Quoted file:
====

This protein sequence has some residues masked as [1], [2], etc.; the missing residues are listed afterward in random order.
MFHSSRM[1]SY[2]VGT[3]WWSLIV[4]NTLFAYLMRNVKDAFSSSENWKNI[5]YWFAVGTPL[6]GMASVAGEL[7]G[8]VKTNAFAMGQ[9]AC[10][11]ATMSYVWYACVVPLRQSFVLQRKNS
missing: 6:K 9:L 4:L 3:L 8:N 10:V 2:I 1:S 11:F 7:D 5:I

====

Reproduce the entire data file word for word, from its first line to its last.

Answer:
This protein sequence has some residues masked as [1], [2], etc.; the missing residues are listed afterward in random order.
MFHSSRM[1]SY[2]VGT[3]WWSLIV[4]NTLFAYLMRNVKDAFSSSENWKNI[5]YWFAVGTPL[6]GMASVAGEL[7]G[8]VKTNAFAMGQ[9]AC[10][11]ATMSYVWYACVVPLRQSFVLQRKNS
missing: 6:K 9:L 4:L 3:L 8:N 10:V 2:I 1:S 11:F 7:D 5:I